One of the weekly MARC meditation podcasts addresses the issue of overcoming aversion as a barrier to meditation. Aversion is the last of five obstacles to meditation covered by Diana Winston in a series of meditations aimed to remove the barriers that stop us meditating or divert our attention during meditation. In a previous post, for example, we discussed ‘desire‘ as one of these obstacles.
Diana points out that aversion may arise through boredom with the practice of meditation, resentment of the time that needs to be set aside to maintain daily meditation practice, or residual negative feelings from something in our lives. These feelings may be anger over a job loss, frustration about not making progress with a project or residual feelings from conflict with someone at work or at home. These negative feelings can result in our feeling reluctant to even start our meditation.
Diana suggests that the feeling itself – whether boredom, anger, resentment or frustration – is the starting point. Just noticing what we are feeling, acknowledging it and understanding how it has arisen, can be the focus of our meditation. We do not need to focus elsewhere or be tied to a routine or prescribed topic. It’s enough to deal with ‘what is’ – what we are thinking and feeling in the moment.
What is important though is to treat ourselves with loving kindness – not beating up on ourselves for a lack of interest at the time or the presence of negative residual feelings. A way to negate this negative self-evaluation is to engage in a further meditation focused on loving kindness towards our self.
Loving kindness meditation in the event of aversion to meditation practice
Loving kindness meditation can focus on our self and/or others – these can also be combined. When using the loving kindness approach, it is recommended to start with loving kindness towards others and to use the resultant experience of ‘warmth’ to turn the focus onto yourself.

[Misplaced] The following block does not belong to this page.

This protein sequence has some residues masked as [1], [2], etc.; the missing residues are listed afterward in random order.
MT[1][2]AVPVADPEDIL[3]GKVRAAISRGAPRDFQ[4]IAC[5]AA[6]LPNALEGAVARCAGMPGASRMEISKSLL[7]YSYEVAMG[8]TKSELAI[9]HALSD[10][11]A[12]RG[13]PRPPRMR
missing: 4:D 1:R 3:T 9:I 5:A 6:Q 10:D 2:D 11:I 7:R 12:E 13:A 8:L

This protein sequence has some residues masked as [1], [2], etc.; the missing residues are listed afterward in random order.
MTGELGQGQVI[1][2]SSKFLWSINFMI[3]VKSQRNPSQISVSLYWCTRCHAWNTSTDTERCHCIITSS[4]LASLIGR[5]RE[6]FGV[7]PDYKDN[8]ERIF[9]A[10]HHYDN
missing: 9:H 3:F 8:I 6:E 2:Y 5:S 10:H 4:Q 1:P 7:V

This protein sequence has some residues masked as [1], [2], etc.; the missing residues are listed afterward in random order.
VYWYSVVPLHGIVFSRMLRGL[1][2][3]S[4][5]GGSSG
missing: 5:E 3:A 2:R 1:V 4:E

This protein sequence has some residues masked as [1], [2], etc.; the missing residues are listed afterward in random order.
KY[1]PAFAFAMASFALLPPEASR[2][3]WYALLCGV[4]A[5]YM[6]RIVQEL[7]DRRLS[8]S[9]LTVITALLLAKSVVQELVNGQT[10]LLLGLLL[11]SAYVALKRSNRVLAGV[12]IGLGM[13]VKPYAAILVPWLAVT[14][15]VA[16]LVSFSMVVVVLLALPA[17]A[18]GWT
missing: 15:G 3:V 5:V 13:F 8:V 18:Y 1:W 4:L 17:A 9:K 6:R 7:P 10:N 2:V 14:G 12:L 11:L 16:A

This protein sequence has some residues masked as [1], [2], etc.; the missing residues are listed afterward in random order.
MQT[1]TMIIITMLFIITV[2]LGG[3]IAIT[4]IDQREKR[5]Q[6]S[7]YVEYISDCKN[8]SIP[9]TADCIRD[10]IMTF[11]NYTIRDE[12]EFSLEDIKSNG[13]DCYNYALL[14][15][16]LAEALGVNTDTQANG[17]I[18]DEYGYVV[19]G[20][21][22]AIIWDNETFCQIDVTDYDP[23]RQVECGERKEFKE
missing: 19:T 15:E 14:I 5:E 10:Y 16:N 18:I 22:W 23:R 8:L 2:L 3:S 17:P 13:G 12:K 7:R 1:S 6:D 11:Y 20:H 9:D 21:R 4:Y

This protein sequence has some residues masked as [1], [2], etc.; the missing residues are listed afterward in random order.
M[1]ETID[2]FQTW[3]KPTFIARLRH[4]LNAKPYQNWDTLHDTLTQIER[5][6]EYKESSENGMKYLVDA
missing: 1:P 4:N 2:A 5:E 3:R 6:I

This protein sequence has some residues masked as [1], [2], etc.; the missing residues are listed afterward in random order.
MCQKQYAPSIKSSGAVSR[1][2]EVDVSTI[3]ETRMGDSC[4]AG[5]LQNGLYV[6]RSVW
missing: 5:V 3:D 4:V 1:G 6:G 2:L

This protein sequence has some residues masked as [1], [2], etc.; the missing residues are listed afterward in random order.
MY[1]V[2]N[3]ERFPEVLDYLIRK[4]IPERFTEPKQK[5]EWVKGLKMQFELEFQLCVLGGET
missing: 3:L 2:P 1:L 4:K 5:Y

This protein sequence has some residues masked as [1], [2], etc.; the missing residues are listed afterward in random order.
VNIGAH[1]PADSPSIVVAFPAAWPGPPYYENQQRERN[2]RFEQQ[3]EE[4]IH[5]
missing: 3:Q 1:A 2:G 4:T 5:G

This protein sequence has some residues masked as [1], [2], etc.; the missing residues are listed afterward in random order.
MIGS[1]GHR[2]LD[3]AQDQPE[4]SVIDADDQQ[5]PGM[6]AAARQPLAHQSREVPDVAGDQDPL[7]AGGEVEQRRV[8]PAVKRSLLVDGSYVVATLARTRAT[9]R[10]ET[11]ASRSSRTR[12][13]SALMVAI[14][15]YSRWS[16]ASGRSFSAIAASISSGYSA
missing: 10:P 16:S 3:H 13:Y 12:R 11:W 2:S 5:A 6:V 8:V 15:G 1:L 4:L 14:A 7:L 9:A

Having first become grounded, the meditation begins with a focus on someone you admire or love. After imagining the person of your choice, the meditation begins with wishing them wellness, e.g. “May you experience strength, health and happiness.”
This then flows onto loving kindness meditation towards yourself. Here, you extend to yourself similar wellness wishes and avoid any judgmental thoughts that could diminish your self-esteem. The reality is that even experienced meditators encounter obstacles to their meditation practice, including aversion.
As we grow in mindfulness through meditation, we can learn to handle whatever comes our way, including obstacles such as aversion. Loving kindness meditation extended to others and to our self, can free us from negative self-evaluation in the event of experiencing a meditation obstacle.
By Ron Passfield – Copyright (Creative Commons license, Attribution–Non Commercial–No Derivatives)
Image source: courtesy of johnhain on Pixabay
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